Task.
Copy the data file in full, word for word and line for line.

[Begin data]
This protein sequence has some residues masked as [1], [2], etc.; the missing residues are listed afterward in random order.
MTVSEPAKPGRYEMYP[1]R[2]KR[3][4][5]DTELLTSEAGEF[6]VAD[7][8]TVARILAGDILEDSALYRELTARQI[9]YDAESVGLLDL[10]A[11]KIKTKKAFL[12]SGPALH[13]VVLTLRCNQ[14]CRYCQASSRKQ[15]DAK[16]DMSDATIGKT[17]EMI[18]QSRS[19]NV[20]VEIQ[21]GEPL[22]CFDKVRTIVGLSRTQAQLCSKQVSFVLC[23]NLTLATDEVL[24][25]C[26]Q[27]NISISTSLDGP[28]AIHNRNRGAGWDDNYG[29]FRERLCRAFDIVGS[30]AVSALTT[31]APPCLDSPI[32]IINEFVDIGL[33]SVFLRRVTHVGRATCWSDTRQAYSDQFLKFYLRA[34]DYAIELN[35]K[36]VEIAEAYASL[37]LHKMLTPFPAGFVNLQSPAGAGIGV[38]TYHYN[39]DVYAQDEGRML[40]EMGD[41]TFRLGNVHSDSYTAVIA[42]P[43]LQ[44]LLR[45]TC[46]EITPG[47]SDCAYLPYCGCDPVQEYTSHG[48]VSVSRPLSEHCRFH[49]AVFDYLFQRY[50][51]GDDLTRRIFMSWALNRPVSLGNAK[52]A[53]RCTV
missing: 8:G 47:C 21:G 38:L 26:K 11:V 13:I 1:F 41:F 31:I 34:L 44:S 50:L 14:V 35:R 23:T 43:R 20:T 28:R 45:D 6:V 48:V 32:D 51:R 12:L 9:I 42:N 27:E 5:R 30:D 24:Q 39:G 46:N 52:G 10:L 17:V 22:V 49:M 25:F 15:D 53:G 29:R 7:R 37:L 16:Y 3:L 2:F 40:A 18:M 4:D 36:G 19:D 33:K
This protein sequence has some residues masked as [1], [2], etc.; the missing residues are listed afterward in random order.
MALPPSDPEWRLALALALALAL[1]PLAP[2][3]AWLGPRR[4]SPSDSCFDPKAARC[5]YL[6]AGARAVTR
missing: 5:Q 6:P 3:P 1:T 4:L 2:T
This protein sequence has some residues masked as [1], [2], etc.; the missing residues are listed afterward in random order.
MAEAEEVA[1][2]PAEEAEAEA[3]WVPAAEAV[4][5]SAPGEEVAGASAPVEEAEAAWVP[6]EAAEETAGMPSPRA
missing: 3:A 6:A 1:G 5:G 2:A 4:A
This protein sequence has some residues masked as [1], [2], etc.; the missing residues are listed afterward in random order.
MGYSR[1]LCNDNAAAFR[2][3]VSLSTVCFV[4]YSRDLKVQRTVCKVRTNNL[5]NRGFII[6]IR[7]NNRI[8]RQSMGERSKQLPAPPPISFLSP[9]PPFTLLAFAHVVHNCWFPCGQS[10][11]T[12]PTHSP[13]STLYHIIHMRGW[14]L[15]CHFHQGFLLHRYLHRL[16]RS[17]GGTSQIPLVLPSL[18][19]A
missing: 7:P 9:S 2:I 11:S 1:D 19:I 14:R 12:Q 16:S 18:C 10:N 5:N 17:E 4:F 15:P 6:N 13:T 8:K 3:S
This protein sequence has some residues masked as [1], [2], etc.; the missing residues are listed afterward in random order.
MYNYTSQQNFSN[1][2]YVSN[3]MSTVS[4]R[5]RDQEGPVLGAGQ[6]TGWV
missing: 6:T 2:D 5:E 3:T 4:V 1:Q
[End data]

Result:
This protein sequence has some residues masked as [1], [2], etc.; the missing residues are listed afterward in random order.
MTVSEPAKPGRYEMYP[1]R[2]KR[3][4][5]DTELLTSEAGEF[6]VAD[7][8]TVARILAGDILEDSALYRELTARQI[9]YDAESVGLLDL[10]A[11]KIKTKKAFL[12]SGPALH[13]VVLTLRCNQ[14]CRYCQASSRKQ[15]DAK[16]DMSDATIGKT[17]EMI[18]QSRS[19]NV[20]VEIQ[21]GEPL[22]CFDKVRTIVGLSRTQAQLCSKQVSFVLC[23]NLTLATDEVL[24][25]C[26]Q[27]NISISTSLDGP[28]AIHNRNRGAGWDDNYG[29]FRERLCRAFDIVGS[30]AVSALTT[31]APPCLDSPI[32]IINEFVDIGL[33]SVFLRRVTHVGRATCWSDTRQAYSDQFLKFYLRA[34]DYAIELN[35]K[36]VEIAEAYASL[37]LHKMLTPFPAGFVNLQSPAGAGIGV[38]TYHYN[39]DVYAQDEGRML[40]EMGD[41]TFRLGNVHSDSYTAVIA[42]P[43]LQ[44]LLR[45]TC[46]EITPG[47]SDCAYLPYCGCDPVQEYTSHG[48]VSVSRPLSEHCRFH[49]AVFDYLFQRY[50][51]GDDLTRRIFMSWALNRPVSLGNAK[52]A[53]RCTV
missing: 8:G 47:C 21:G 38:L 26:K 11:V 13:I 1:F 41:F 31:I 34:L 44:S 50:L 14:V 35:R 23:T 43:R 20:T 28:R 45:D 6:V 48:V 32:D 51:R 12:L 9:I 42:N 27:E 5:R 30:D 24:Q 39:G 46:N 52:G 10:L 17:V 22:V 49:M 25:F 15:D 53:G 29:R 7:R 37:L 16:Y 3:L 2:F 40:A 18:M 4:D 36:G 19:D 33:K
This protein sequence has some residues masked as [1], [2], etc.; the missing residues are listed afterward in random order.
MALPPSDPEWRLALALALALAL[1]PLAP[2][3]AWLGPRR[4]SPSDSCFDPKAARC[5]YL[6]AGARAVTR
missing: 5:Q 6:P 3:P 1:T 4:L 2:T
This protein sequence has some residues masked as [1], [2], etc.; the missing residues are listed afterward in random order.
MAEAEEVA[1][2]PAEEAEAEA[3]WVPAAEAV[4][5]SAPGEEVAGASAPVEEAEAAWVP[6]EAAEETAGMPSPRA
missing: 3:A 6:A 1:G 5:G 2:A 4:A
This protein sequence has some residues masked as [1], [2], etc.; the missing residues are listed afterward in random order.
MGYSR[1]LCNDNAAAFR[2][3]VSLSTVCFV[4]YSRDLKVQRTVCKVRTNNL[5]NRGFII[6]IR[7]NNRI[8]RQSMGERSKQLPAPPPISFLSP[9]PPFTLLAFAHVVHNCWFPCGQS[10][11]T[12]PTHSP[13]STLYHIIHMRGW[14]L[15]CHFHQGFLLHRYLHRL[16]RS[17]GGTSQIPLVLPSL[18][19]A
missing: 7:P 9:S 2:I 11:S 1:D 19:I 14:R 12:Q 16:S 18:C 10:N 5:N 17:E 4:F 15:P 6:N 13:T 8:K 3:S
This protein sequence has some residues masked as [1], [2], etc.; the missing residues are listed afterward in random order.
MYNYTSQQNFSN[1][2]YVSN[3]MSTVS[4]R[5]RDQEGPVLGAGQ[6]TGWV
missing: 6:T 2:D 5:E 3:T 4:V 1:Q